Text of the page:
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Willie Nelson

The Willie Nelson Podcast Episode 3

Posted by Legacy Recordings On April - 22 - 2008

In the early/mid 1970s, Willie Nelson knew he was “on to something” in Austin, TX, but still had to deal with the Nashville music biz when making records. If RCA, his label at the time, wanted to add strings to make Willie’s records sound more commercial, there was nothing he could to stop them. His only recourse was to let his contract expire and move on to another label that would give him full artistic control.

After a brief, two-album stint at Atlantic Records, Willie Nelson finally got what he wanted when he moved to CBS Records with his 1975 album, Red Headed Stranger. It wasn’t what they thought would be commercial, but it ended up being Willie’s first #1 album. The more Willie did things his own way, the more records he sold, and struck gold again a few years later with jazz standards on the LP Stardust.

[Editors Note: The irony is not lost on the Legacy Podcasters here at Sony BMG Music, the current home of both the RCA and CBS labels. We’re sure Willie notices, too.]

Recomended: Willie Nelson: One Hell of a Ride

Producer: Joyride Media

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The Willie Nelson Podcast Episode 2

Posted by Legacy Recordings On April - 8 - 2008

As Willie Nelson entered his mid-20s, he made a living in Nashville selling his songs to the artists who recorded them. It may not have been the most forward-thinking plan, but it was what he needed to do the pay the rent. Sometimes the performers would be happy to aquire the rights to their latest hit song, but there were some Nashville stars of the early 1960s looking out for Willie’s best interests. In this episode, Nelson recalls the unique deal he struck with Faron Young for “Hello Walls” one 1961 night at Tootsie’s Orchid Lounge.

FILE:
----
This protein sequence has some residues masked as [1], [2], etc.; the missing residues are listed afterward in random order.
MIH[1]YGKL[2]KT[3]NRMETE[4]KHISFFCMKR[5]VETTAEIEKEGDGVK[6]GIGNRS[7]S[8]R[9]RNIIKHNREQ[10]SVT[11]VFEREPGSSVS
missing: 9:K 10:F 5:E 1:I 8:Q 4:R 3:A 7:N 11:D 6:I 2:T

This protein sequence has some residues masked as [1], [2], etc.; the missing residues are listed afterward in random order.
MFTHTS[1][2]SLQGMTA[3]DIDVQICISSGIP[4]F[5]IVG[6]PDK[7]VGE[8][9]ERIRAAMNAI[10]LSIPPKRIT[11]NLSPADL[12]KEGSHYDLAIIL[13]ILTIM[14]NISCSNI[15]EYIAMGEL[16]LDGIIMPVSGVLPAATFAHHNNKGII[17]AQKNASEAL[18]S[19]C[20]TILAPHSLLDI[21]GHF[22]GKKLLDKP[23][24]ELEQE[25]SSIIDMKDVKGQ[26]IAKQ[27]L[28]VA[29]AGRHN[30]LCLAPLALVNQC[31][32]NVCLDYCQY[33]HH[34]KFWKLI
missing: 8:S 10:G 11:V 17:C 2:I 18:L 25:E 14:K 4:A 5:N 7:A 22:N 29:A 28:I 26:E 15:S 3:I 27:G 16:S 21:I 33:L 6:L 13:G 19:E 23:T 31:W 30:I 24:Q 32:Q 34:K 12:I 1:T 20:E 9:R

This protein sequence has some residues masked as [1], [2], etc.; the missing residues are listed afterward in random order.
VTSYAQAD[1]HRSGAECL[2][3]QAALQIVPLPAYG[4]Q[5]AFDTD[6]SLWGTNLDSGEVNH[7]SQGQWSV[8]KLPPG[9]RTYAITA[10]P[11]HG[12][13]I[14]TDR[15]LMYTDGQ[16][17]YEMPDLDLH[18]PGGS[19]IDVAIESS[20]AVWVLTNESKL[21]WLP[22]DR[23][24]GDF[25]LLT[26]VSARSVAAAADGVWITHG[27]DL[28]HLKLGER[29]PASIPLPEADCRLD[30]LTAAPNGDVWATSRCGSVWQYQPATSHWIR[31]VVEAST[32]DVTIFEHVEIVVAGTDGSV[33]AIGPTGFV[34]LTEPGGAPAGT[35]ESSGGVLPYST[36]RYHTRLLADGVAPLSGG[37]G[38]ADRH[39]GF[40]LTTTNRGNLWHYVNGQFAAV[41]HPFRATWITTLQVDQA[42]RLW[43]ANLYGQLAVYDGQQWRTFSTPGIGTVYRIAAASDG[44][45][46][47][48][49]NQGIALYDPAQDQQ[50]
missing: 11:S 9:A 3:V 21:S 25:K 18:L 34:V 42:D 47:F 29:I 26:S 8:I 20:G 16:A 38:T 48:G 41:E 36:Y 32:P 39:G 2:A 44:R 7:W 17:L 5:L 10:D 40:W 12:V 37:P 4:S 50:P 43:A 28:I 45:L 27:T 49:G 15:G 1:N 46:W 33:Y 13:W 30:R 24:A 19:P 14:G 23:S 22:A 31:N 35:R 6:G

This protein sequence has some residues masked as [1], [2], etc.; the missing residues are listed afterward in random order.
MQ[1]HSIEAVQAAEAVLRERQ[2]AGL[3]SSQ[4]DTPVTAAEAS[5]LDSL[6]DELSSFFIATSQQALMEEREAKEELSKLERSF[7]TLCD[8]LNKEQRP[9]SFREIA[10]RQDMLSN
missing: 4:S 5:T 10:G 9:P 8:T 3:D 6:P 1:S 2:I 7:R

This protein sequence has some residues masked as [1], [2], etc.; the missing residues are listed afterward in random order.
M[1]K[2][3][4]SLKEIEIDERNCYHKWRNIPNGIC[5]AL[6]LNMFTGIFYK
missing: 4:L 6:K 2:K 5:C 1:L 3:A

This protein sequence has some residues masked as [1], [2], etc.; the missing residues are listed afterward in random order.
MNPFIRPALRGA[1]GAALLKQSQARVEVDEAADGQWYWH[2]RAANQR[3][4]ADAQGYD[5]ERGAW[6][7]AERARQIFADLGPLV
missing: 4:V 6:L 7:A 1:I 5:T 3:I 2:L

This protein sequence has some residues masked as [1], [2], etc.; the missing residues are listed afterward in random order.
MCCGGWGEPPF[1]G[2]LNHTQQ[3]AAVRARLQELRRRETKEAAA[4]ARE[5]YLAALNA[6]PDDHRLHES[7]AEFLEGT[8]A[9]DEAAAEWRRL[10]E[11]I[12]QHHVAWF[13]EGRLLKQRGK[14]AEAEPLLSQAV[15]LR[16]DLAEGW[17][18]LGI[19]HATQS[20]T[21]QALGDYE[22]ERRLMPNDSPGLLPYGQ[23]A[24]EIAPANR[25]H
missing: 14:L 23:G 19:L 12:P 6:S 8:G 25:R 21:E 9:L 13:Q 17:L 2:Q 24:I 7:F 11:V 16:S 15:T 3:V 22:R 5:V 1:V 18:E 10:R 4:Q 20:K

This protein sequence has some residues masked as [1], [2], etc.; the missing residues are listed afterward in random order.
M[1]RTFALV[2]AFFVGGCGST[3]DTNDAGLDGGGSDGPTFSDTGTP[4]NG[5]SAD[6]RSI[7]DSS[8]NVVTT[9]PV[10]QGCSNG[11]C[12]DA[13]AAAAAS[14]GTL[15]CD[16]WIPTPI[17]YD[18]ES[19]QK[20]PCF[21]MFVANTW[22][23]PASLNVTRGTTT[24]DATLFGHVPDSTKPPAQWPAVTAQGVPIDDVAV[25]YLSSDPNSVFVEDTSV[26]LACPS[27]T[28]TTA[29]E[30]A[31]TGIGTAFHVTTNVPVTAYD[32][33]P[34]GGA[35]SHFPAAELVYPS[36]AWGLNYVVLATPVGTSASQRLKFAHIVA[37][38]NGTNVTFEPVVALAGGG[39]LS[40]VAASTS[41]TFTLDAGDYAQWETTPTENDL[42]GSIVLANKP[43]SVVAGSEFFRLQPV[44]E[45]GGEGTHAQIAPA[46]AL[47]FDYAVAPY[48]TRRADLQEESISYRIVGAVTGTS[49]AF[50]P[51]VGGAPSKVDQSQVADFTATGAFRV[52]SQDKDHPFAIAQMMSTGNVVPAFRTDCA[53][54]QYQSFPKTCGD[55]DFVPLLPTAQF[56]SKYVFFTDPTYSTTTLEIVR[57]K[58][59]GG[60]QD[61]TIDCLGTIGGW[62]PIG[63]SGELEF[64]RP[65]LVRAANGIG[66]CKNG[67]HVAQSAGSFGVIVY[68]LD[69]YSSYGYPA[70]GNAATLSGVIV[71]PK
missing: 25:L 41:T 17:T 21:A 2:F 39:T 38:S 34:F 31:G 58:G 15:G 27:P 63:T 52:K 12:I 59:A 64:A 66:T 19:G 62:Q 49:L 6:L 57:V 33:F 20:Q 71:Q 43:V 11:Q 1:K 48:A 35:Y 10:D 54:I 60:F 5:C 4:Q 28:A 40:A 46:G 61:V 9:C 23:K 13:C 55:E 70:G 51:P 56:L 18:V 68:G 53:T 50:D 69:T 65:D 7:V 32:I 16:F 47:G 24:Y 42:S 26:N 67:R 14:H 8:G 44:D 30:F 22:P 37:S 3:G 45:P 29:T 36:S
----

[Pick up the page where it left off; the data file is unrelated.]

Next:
We then move forward a few years when Willie left Nashville and became one of the central figures of the burgeoning Austin, TX music scene. Singer/songwriter Ray Wyile Hubbard details how it was in those early days with other homegrown artists like Jerry Jeff Walker and BW Stephenson. The scene also helped inspire Willie and Waylon Jennings’ “Outlaw” recordings away from Country music’s big business center in Nashville. Willie discusses those years between clips of his best-known duets with Jennings — “Mammas Don’t Let Your Babies Grow Up to Be Cowboys” and “Good Hearted Woman.”

Recomended: Willie Nelson: One Hell of a Ride

Producer: Joyride Media

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The Willie Nelson Podcast Episode 1

Posted by Legacy Recordings On April - 3 - 2008

We kick off our 18-part Willie Nelson podcast series with Willie, himself, looking back on his earliest musical experiences – his first poems and songs as a child, his first band as a teenager (with his sister, Bobbie), and his first job as a radio DJ, where he made his first recording (“When I’ve Sang My Last Hillbilly Song”). He and host Rodney Crowell also guide us through Willie’s early successes and frustrations after moving to Nashville. He wrote songs like “Crazy” that were huge hits for Patsy Cline and others, but had trouble establishing himself as a performer as he had done in Texas. Other featured songs from this time in Willie’s life include “The Party’s Over” and “The Man with the Blues.”

Recomended: Willie Nelson: One Hell of a Ride

Producer: Joyride Media

Categories: Willie Nelson | Tags: